LSU 3 Keys: UCLA


The LSU Tigers had a forgettable 2020 season. Their massive, historic NFL draft class left the program depleted. Then several key players opted out of the 2020 season due to the pandemic. Bo Pelini was a disaster at defensive coordinator. The quarterback spot was not occupied by Joe Burrow.

By Matt Zemek

Those were all very large problems for Ed Orgeron. One wonders how much the pandemic interfered with LSU’s plans and the Tigers’ overall development. Would this team have been quite as bad without the pandemic and the interruptions it created? Probably not. Yet, it’s hard to think the 2020 Tigers would have come anywhere close to the 2019 team’s very lofty standards. This was going to be a year of regression, it’s just that the regression was probably more severe because of the pandemic and its disruptive effects.

LSU lost its season opener to Mississippi State. It lost to Missouri shortly thereafter, with the defense cratering against less-than-elite opposition. After eight games, LSU was 3-5. The season seemed like a total washout. However, this team did not quit. The Bayou Bengals stunned Florida in Gainesville, knocking the Gators out of the national championship picture. The animosity surrounding the LSU-Florida rivalry is considerable, so that gave a sweet taste to an otherwise sour season. A final win over Ole Miss for a 5-5 record added to a sense that LSU had learned something in the midst of all its 2020 struggles.

This Saturday evening, the Tigers get to prove how much they’ve learned when they face the UCLA Bruins. Let’s offer three keys for this anticipated clash:

1 – Contain Dorian Thompson-Robinson as a runner

Dorian Thompson-Robinson is a talented but erratic quarterback for UCLA. He is a very dangerous scrambler, but he hit just 10 of 20 passes this past weekend in a blowout win for the Bruins against Hawaii. Dropback passing is not his strength. LSU needs to clog running lanes and make sure DTR, as he is known throughout the Pac-12, cannot bust loose on a broken play. UCLA ran the ball with great success against Hawaii. If LSU can stop the run and force DTR to beat them with the pass, that’s what the Tigers want.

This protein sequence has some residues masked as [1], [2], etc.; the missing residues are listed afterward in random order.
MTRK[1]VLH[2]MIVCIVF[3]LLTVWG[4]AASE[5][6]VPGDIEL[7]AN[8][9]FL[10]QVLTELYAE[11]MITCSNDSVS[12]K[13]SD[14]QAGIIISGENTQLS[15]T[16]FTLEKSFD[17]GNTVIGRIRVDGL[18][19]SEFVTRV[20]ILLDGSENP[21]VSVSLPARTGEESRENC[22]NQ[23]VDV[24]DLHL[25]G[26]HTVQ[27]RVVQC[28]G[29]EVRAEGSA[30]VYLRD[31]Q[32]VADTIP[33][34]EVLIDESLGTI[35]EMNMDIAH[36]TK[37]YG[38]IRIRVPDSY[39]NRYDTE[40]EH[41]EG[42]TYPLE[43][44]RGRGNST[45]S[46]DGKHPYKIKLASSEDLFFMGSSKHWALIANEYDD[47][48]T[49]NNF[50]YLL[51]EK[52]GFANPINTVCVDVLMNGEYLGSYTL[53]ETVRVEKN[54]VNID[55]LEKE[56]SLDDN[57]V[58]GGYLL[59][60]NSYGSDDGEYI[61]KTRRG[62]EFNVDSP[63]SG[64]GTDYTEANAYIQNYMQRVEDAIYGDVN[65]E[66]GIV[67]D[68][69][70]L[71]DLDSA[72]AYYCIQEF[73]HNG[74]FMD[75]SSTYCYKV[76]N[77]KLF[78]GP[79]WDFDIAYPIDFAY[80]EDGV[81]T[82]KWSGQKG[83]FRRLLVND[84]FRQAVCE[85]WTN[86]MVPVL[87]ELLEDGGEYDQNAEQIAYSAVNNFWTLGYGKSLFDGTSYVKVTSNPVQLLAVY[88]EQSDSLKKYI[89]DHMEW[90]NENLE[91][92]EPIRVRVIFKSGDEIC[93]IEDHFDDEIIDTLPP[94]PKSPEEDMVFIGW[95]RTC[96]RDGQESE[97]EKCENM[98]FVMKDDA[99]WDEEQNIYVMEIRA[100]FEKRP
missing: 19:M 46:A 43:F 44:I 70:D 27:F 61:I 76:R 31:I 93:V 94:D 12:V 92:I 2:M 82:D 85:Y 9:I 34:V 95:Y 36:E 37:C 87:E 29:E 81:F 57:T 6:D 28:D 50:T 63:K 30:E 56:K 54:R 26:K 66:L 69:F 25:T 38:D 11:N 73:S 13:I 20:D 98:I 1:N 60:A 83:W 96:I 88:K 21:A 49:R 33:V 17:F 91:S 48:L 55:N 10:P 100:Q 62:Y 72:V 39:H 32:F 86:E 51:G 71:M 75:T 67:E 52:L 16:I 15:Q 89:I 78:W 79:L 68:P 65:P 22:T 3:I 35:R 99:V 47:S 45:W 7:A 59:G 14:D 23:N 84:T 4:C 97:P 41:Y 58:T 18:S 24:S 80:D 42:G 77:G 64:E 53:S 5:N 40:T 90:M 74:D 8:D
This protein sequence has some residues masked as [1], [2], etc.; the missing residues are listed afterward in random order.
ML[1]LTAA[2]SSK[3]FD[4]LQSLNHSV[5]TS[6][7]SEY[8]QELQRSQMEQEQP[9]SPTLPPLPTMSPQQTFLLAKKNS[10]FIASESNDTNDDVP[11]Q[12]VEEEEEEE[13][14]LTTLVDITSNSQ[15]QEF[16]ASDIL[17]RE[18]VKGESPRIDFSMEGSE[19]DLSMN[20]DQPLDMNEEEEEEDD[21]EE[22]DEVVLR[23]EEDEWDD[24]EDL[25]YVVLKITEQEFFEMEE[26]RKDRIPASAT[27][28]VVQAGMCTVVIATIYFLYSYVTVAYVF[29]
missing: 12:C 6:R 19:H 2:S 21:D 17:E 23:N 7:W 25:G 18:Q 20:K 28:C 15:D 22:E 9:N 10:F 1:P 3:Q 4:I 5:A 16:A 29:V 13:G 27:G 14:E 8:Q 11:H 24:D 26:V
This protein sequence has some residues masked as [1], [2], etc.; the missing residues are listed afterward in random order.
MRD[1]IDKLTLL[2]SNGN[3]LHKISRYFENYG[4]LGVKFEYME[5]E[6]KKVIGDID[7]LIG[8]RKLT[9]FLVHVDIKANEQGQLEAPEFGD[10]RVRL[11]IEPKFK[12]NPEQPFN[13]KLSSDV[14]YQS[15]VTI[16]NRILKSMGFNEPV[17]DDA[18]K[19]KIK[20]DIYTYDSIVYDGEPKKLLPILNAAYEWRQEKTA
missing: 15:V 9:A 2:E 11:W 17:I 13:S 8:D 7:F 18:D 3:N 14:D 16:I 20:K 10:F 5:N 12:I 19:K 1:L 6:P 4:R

2 – Shut off the big play

The foremost task for new defensive coordinator Daronte Jones is to minimize the opposition’s big plays. Bo Pelini’s group allowed large numbers of points last year. Opponents scored in bunches. That comes from collecting a lot of big plays and roasting the LSU defense. The Tigers aren’t going to become the 2011 defense overnight, or at any point this season, but they do need to become reasonably competent. If they deliver a reasonably competent performance – not spectacular, but not the sieve this defense was in 2020 – they have a very good chance of winning.

3 – Pitch and catch

UCLA’s defense is clearly the weak link for the Bruins. Their offense shows promise, but their defense was bad in 2020. UCLA’s four losses all came in games in which the offense scored at least 38 points. Throwing the ball to the outside portions of the field was a problem for UCLA’s secondary. Max Johnson is in a position where he can make simple throws and regularly trust that his LSU receivers will outplay UCLA’s corners for the ball. This is a winning formula.

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